For piracy and the early modern state see Marcus Rediker's Villains of All Nations: Atlantic Pirates in the Golden Age (Boston: Beacon Press 2004) and Between the Devil and the Deep Blue Sea: Merchant Seamen, Pirates, and the Anglo-American Maritime World, 1700-1750 (Cambridge: Cambridge Uni Press 1987), Peter Linebaugh's The Many-Headed Hydra: Sailors, Slaves, Commoners, and the Hidden History of the Revolutionary Atlantic (London: Verso 2000), Bandits at Sea: A Pirates Reader (New York: New York Uni Press 2001) edited by C R Pennell and Peter Leeson's 2007 An-arrgh-chy: The Law and Economics of Pirate Organization (PDF). The outstanding work on an earlier epoch in the West is Piracy in the Graeco-Roman World (Cambridge: Cambridge Uni Press 1999) by Philip De Souza.

Questions of whether government indifference and capture of the IMO by commercial interests has resulted in a regulatory and alas sometimes literal race to the bottom are highlighted in William Langewiesche's The Outlaw Sea: Chaos & Crime on the World's Oceans (New York: North Point Press 2004), M R Brooks' Sea Change in Liner Shipping: Regulation and Managerial Decision-Making in a Global Industry (London: Pergamon 2000), Flagging Standards : Globalization and Environmental, Safety, and Labor Regulations at Sea (Cambridge: MIT Press 2006) by Elizabeth DeSombre and Voyages of Abuse: Seafarers, Human Rights and International Shipping (London: Pluto Press 1999) by AD Couper, CJ Walsh, BAStanberry & GL Boerne.

subsection heading icon     international law

The emergence of maritime (aka admiralty), aviation and space law provides a model for the development of the 'law of cyberspace'.

That is because it has accommodated expectations about behaviour (including piracy and cannibalism), commercial relationships, the role of the state, alternative dispute resolution mechanisms and questions of jurisdiction. Over the past century there has been interest in development and maintenance of universal rules that open the lines of maritime transport and assure a level playing field for international shipping firms.

Examples of questions that have been successfully addressed include what is the legal framework for activity on the high seas, ie beyond the jurisdiction of a particular nation and potentially involving participants from several countries?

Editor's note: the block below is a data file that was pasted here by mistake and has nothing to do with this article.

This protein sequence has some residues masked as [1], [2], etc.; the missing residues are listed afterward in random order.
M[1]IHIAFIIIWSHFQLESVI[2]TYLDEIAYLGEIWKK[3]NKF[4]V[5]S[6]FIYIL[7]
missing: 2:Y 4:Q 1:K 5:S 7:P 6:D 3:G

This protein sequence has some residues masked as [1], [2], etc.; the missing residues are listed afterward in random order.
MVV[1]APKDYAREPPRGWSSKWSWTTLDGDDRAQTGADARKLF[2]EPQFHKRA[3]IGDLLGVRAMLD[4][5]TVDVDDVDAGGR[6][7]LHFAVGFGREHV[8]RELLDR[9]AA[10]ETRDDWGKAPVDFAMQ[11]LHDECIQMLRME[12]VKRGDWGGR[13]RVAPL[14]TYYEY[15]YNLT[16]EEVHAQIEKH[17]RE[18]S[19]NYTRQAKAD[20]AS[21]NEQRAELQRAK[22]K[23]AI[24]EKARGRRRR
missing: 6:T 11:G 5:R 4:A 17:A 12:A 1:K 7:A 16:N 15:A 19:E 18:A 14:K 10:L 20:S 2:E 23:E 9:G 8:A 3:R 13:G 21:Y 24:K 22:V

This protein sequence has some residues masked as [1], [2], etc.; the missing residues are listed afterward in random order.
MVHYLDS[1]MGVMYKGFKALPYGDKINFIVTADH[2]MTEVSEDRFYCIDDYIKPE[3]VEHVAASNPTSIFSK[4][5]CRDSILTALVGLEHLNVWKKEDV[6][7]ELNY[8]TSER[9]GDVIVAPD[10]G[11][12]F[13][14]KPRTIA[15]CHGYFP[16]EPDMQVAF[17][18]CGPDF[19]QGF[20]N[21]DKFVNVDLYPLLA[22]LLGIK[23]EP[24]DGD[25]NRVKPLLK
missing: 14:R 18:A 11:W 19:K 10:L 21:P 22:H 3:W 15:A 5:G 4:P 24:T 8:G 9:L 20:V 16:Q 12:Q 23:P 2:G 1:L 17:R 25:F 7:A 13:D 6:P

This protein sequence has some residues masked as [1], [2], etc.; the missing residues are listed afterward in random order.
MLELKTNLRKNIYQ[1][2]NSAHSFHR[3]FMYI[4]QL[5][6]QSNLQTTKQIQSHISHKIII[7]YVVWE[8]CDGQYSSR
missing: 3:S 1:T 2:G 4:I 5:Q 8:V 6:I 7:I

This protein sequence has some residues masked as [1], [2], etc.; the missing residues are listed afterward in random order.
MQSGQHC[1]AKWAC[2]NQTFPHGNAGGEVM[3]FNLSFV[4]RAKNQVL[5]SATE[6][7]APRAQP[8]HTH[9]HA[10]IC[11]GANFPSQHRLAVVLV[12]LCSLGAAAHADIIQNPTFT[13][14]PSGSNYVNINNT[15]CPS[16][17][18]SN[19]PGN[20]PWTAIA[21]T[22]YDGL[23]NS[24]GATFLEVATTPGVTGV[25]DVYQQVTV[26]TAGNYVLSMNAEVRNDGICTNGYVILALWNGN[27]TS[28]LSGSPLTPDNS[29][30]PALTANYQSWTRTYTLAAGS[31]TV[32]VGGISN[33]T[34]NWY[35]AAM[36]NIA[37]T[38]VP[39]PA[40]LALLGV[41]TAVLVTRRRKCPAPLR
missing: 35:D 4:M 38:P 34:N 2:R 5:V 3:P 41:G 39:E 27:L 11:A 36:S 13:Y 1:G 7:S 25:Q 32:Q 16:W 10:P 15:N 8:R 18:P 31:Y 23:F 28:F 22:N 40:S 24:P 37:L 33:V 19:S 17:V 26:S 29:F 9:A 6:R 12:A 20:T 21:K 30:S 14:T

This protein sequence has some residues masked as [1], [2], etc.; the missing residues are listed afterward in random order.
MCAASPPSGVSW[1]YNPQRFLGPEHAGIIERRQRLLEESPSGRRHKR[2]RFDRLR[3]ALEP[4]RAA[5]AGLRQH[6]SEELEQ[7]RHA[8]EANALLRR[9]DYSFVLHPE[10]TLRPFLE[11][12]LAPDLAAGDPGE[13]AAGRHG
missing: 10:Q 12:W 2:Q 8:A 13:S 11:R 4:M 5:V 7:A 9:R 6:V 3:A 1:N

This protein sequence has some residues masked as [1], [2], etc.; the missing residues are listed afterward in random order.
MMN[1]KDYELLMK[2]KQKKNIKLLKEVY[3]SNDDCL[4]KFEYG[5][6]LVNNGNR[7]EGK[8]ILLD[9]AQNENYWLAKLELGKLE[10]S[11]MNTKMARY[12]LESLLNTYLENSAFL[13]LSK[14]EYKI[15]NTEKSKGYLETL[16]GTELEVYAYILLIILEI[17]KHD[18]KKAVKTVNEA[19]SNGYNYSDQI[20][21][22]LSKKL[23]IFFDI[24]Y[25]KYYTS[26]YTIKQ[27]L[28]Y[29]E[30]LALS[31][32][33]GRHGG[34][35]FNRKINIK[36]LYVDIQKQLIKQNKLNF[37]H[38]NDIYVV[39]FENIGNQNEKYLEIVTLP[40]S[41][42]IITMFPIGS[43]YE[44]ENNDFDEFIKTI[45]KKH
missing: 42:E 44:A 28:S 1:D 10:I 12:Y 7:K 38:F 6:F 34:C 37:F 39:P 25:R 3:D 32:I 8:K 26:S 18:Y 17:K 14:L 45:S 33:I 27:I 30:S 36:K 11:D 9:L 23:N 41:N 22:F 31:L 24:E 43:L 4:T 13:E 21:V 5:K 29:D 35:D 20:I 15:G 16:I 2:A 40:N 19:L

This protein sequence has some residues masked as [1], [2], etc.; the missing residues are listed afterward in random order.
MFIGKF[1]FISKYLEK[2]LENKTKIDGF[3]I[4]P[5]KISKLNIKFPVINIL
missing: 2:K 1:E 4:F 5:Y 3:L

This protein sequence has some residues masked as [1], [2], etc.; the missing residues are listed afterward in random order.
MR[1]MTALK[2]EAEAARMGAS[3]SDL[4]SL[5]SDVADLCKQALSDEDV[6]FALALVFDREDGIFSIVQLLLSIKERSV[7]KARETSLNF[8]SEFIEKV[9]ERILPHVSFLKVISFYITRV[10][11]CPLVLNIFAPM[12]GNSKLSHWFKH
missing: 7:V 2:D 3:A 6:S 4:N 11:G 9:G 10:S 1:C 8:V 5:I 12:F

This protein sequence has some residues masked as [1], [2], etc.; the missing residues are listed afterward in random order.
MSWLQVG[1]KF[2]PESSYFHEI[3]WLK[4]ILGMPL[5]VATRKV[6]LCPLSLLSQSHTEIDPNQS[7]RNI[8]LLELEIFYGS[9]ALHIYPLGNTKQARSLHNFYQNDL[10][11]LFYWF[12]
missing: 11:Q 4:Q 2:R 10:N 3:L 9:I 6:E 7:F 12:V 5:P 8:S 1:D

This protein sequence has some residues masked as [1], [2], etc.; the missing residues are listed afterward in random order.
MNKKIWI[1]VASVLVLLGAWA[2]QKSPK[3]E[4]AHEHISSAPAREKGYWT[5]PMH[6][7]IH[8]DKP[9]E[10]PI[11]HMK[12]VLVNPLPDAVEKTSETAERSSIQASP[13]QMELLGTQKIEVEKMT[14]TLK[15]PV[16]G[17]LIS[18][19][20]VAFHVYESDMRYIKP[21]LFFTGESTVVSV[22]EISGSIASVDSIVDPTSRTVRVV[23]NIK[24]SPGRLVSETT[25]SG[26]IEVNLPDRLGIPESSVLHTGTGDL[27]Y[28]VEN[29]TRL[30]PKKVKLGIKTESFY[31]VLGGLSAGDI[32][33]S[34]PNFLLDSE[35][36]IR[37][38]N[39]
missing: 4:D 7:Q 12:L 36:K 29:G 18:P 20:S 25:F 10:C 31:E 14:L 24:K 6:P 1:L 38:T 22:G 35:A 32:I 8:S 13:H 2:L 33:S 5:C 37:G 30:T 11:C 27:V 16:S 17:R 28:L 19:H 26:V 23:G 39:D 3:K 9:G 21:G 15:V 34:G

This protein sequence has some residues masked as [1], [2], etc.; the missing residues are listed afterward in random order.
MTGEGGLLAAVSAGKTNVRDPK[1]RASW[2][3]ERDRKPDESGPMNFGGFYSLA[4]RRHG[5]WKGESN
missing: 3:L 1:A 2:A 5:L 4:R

Admiralty law consists of the rules and principles that govern the legal relationships arising from transport of goods and passengers on the high seas and other navigable waters.

As an introduction see The Law Of The Sea (Manchester: Manchester Uni Press 1999) by Robin Churchill & Vaughan Lowe and Ram Prakash Anand's Origin & Development of the Law of the Sea: History of International Law Revisited (The Hague: Martinus Nijhoff 1983) For the US see Thomas Schoenbaum's exhaustive Admiralty & Maritime Law (St Paul: West Publishing 1994). For boundaries see David Attard's The exclusive economic zone in international law (Oxford: Clarendon Press 1987) and Nikos Papadakis' The international legal regime of artificial islands (Leyden: Sijthoff 1977). Works regarding supposed 'virtual states' such as Minerva and Sealand are highlighted here.

Freedom of the seas is explored in Francis Ngantcha's The right of innocent passage and the evolution of international law of the sea: the current regime of "free" navigation in coastal waters of third states (London: Pinter 1990) and Edgar Gold's Maritime transport: the evolution of international marine policy and shipping law (Lexington: Lexington Books 1981).

For safety see The Plimsoll Sensation: The Great Campaign to Save Lives at Sea (London: Little Brown 2006) by Nicolette Jones.

Salient international instruments about passage, safety at sea and pollution include -

  • Declaration Respecting Maritime Law (Certain Regulations for Sea Warfare), 1856